Suspects by William J. Caunitz

Suspects by William J. Caunitz
Mystery

Lt. Tony Scanlon gets the call that a Sergent and business owner have been shot and killed in a robbery. After interviewing the witnesses, Scanlon learns that the shooter yelled 'hey you' before killing the two. Was it really a robbery or was one of them the intended target? Scanlon works with his troupe of disgraced cops, he himself having lost his leg, to solve the case when the son of the business owner is killed. What connects them all together?

I'm not usually a big fan of mysteries where a cop is the victim. I find that the motives are usually similar and books begin to feel the same because the same questions are being asked. However, you could tell the Caunitz had experience on the force which brought a bit of a different element to the book. I don't think I had read a book where the cop's locker gets cleaned out as a first step to an investigation, which was kind of interesting.

The mystery of this book was rather weak, but the characters were what kept me reading. Scanlon and his band of misfits were an interesting crew. I enjoyed Scanlon's personal and professional life, it's just a shame that the mystery didn't match.

First Line: "The old man walked unnoticed into the park."

Rating:
(3/5)

Friday, March 07, 2014

How To Deliver A TED Talk: Secrets Of The World's Most Inspiring Presentations by Jeremy Donovan

How To Deliver A TED Talk: Secrets Of The World's Most Inspiring Presentations by Jeremy Donovan
Business

I picked this up not because I have any interest in giving a TED talk, but because I give a few presentations a week and wanted to see if I could pick up some tips on how to present better. There are many tips given in this book, most of which are common sense or known best practices for public speaking. There wasn't much that was specific to TED talks, although Donovan did break down some speeches that were very popular in terms of timing, laughs, pauses, etc. However this doesn't really help you craft your speech. I can't write to say "you" 4 times every 60 seconds, I would imagine it's difficult to precisely measure that out. There are some great reminders in here though. Such as don't be afraid of silence, it doesn't need to be filled with "ums" and "uhs". It's always great to have this reminder as I start consciously thinking about it and find myself saying it less often when I do think about it.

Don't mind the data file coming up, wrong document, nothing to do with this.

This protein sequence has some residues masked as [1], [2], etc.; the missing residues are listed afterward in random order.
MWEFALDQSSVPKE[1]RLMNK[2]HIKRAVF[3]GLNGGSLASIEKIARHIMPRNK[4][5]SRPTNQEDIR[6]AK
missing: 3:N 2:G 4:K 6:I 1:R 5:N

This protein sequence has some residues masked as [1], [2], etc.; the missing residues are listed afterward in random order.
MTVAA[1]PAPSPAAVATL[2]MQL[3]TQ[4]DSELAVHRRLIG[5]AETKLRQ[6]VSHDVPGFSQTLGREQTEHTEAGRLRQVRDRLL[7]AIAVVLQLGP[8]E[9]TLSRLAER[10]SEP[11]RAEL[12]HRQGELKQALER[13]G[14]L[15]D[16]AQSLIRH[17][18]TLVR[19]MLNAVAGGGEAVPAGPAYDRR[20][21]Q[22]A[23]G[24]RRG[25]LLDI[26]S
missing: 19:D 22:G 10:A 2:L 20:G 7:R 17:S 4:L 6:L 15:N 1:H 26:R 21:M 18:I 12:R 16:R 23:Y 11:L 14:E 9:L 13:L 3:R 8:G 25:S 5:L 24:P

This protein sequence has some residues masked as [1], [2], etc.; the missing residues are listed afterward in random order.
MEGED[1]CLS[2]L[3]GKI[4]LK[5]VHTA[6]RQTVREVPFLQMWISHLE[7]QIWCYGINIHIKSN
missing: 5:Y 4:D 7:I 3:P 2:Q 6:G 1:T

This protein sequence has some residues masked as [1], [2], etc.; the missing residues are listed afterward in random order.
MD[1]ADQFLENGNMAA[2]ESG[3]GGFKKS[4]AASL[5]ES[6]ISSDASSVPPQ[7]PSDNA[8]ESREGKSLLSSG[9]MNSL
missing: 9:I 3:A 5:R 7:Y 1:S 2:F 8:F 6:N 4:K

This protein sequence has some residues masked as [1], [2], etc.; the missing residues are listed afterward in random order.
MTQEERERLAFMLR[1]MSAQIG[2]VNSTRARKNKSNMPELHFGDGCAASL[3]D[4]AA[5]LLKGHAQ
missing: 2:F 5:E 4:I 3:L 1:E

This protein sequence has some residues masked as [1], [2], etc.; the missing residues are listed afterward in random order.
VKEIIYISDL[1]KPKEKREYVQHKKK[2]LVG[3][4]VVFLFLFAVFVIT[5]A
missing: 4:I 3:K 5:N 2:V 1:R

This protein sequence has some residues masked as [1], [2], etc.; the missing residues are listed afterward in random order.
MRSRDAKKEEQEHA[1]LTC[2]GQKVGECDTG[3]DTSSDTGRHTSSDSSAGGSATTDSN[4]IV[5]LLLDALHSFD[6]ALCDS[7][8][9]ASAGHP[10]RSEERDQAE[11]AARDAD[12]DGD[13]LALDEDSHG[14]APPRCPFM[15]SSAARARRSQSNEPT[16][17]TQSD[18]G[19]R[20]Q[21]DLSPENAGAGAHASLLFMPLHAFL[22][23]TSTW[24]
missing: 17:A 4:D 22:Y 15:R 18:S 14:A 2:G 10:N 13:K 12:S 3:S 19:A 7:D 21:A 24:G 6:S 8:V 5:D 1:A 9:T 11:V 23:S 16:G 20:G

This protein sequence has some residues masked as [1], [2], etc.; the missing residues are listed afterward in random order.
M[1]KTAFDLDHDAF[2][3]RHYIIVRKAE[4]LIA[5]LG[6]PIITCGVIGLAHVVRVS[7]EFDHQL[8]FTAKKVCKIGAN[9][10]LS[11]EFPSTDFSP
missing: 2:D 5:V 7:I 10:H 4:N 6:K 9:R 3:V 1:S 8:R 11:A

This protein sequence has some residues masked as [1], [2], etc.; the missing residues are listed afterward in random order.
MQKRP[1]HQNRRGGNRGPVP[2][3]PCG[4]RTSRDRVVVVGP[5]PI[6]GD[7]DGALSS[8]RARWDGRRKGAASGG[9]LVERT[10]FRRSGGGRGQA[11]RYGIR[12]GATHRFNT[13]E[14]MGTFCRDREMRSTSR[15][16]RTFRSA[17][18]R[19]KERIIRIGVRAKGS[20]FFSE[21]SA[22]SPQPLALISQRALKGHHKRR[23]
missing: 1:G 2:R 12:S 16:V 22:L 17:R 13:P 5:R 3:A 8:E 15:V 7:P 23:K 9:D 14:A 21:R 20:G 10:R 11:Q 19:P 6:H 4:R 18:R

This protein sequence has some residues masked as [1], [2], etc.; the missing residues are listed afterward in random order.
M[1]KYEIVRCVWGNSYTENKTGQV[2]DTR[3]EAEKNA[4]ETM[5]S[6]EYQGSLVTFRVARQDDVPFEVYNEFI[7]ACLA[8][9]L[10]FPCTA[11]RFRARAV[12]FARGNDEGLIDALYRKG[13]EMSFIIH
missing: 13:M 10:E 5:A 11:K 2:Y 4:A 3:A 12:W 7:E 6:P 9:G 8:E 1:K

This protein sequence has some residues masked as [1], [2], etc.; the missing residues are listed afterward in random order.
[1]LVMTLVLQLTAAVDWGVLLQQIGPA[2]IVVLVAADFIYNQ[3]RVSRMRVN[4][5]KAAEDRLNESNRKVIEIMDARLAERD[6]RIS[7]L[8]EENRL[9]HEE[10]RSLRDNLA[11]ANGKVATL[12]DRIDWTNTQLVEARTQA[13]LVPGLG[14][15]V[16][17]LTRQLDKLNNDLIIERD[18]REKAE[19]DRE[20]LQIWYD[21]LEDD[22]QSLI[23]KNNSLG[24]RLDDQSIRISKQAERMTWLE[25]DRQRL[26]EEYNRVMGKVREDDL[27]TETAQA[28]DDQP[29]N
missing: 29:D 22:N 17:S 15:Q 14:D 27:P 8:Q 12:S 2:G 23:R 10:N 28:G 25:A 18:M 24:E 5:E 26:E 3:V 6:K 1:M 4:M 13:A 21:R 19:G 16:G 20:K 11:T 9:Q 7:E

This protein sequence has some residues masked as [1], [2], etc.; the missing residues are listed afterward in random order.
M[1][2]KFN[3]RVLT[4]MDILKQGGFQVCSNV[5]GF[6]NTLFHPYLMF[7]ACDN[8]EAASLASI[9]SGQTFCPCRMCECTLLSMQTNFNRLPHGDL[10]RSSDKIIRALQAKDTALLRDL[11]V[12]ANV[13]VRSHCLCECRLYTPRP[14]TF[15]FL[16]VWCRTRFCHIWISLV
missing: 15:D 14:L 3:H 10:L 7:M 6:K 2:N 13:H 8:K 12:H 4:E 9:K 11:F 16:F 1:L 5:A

I ended up listening to this on audio, which I don't think is the best way to read this book. The lists became long, tedious, and meaningless. Plus I feel that this would be better as a written book that you could reference when you have a speech or presentation coming up soon.

Rating:
(3/5)

Thursday, March 06, 2014

The Hollow Chocolate Bunnies of the Apocalypse by Robert Rankin

The Hollow Chocolate Bunnies of the Apocalypse by Robert Rankin
Mystery

Jack leaves his home town and is making him way to the big city to find his fortune. The city he comes across is Toy City, where toys are alive and nursery rhyme characters are the upper class. What Jack doesn't realize is that Toy City's first serial killer is on the loose, killing nursery rhyme characters, starting with Humpty Dumpty. Jack is befriended by Eddie, a teddy bear detective, and the two set off to find out who the killer is.

I've read others compare Rankin to Terry Pratchett but he reminds me more of Christopher Moore or Jasper Fforde. The play on words and the jokes about the nursery rhymes are well thought out and quite funny. I really enjoyed the characters and the filler story. What I thought was a bit weaker was the mystery itself. When clues of the killer were being given I actually felt rather let down.

First Line: "'Once upon a time,' said the big fat farmer, 'it was all fields around here.'"

Rating:
(3/5)